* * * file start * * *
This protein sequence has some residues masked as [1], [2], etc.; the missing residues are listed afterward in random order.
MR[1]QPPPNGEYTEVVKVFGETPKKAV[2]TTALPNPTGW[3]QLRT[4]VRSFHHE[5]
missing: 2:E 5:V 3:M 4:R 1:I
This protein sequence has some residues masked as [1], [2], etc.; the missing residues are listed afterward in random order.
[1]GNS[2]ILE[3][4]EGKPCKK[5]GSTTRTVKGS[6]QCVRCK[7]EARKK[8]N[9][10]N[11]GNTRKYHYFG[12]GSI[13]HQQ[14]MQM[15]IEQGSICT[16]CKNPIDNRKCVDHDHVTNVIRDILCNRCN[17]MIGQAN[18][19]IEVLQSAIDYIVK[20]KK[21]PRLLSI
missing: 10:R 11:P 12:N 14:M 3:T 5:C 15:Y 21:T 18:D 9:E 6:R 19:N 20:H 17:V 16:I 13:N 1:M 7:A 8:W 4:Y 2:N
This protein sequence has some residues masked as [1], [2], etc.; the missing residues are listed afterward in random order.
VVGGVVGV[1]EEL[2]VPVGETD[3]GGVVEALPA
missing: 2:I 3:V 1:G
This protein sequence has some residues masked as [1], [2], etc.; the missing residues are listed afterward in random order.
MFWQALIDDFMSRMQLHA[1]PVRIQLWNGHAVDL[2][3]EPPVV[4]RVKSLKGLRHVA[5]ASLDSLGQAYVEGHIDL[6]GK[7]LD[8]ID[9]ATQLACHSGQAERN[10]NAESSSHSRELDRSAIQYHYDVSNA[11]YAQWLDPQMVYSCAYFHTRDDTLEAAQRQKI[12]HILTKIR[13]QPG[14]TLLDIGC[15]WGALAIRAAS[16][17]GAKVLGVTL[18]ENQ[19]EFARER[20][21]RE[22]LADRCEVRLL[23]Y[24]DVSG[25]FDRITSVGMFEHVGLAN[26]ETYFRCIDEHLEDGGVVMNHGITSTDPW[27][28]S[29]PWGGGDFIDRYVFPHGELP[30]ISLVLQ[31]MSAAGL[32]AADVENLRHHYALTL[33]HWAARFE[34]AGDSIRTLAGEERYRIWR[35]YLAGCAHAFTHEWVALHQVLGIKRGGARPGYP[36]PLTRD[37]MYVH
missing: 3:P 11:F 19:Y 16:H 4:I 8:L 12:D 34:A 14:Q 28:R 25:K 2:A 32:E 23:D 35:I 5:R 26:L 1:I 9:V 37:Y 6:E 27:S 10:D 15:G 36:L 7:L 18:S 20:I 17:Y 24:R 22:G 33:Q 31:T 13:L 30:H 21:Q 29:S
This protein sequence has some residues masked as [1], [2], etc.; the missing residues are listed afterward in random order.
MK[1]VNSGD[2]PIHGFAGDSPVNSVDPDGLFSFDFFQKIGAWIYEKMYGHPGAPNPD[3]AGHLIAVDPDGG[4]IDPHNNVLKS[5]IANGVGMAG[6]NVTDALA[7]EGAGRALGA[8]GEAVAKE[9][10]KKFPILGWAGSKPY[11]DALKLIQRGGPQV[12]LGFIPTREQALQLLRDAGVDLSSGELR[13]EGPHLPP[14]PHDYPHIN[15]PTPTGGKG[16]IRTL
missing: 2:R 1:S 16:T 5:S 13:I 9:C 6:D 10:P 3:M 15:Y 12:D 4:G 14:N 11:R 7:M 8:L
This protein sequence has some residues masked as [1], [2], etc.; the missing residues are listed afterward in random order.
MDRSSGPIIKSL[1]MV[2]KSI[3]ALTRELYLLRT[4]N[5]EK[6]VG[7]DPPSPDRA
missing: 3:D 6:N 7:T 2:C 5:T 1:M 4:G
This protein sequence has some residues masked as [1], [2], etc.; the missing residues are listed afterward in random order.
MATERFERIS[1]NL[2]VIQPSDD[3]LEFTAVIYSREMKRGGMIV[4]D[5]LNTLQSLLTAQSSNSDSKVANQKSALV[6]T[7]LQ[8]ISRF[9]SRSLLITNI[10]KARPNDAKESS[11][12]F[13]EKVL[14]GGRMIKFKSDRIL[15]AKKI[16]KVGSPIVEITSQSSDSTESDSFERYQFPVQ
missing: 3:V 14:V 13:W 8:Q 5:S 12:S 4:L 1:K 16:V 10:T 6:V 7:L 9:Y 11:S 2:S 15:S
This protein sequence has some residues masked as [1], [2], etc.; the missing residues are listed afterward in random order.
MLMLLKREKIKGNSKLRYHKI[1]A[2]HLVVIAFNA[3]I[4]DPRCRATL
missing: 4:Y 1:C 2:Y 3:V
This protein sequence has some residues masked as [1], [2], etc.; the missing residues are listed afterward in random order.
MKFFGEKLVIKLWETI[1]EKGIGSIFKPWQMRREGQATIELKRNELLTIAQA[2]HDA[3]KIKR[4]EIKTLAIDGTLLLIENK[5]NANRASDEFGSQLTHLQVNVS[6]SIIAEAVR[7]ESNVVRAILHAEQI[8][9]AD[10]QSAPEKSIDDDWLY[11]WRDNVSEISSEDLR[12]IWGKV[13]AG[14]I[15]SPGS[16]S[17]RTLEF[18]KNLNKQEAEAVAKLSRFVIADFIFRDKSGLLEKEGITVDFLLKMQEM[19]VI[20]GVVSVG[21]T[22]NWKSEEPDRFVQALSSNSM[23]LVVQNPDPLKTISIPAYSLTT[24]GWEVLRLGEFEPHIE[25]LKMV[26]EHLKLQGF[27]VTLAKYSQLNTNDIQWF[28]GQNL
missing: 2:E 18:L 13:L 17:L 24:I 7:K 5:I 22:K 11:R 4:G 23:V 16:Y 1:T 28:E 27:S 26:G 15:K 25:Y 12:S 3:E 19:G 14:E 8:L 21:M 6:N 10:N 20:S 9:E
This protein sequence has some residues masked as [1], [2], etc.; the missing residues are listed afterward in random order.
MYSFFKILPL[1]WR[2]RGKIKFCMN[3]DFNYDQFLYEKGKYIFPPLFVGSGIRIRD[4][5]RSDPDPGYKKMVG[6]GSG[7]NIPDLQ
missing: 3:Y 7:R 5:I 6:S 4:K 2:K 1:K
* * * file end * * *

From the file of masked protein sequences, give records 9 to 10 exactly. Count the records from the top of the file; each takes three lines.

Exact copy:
This protein sequence has some residues masked as [1], [2], etc.; the missing residues are listed afterward in random order.
MKFFGEKLVIKLWETI[1]EKGIGSIFKPWQMRREGQATIELKRNELLTIAQA[2]HDA[3]KIKR[4]EIKTLAIDGTLLLIENK[5]NANRASDEFGSQLTHLQVNVS[6]SIIAEAVR[7]ESNVVRAILHAEQI[8][9]AD[10]QSAPEKSIDDDWLY[11]WRDNVSEISSEDLR[12]IWGKV[13]AG[14]I[15]SPGS[16]S[17]RTLEF[18]KNLNKQEAEAVAKLSRFVIADFIFRDKSGLLEKEGITVDFLLKMQEM[19]VI[20]GVVSVG[21]T[22]NWKSEEPDRFVQALSSNSM[23]LVVQNPDPLKTISIPAYSLTT[24]GWEVLRLGEFEPHIE[25]LKMV[26]EHLKLQGF[27]VTLAKYSQLNTNDIQWF[28]GQNL
missing: 2:E 18:L 13:L 17:L 24:I 7:K 5:I 22:K 11:R 4:G 23:V 16:Y 1:T 28:E 27:S 26:G 15:K 25:Y 12:S 3:E 19:G 14:E 8:L 21:M 6:N 10:N 20:S 9:E
This protein sequence has some residues masked as [1], [2], etc.; the missing residues are listed afterward in random order.
MYSFFKILPL[1]WR[2]RGKIKFCMN[3]DFNYDQFLYEKGKYIFPPLFVGSGIRIRD[4][5]RSDPDPGYKKMVG[6]GSG[7]NIPDLQ
missing: 3:Y 7:R 5:I 6:S 4:K 2:K 1:K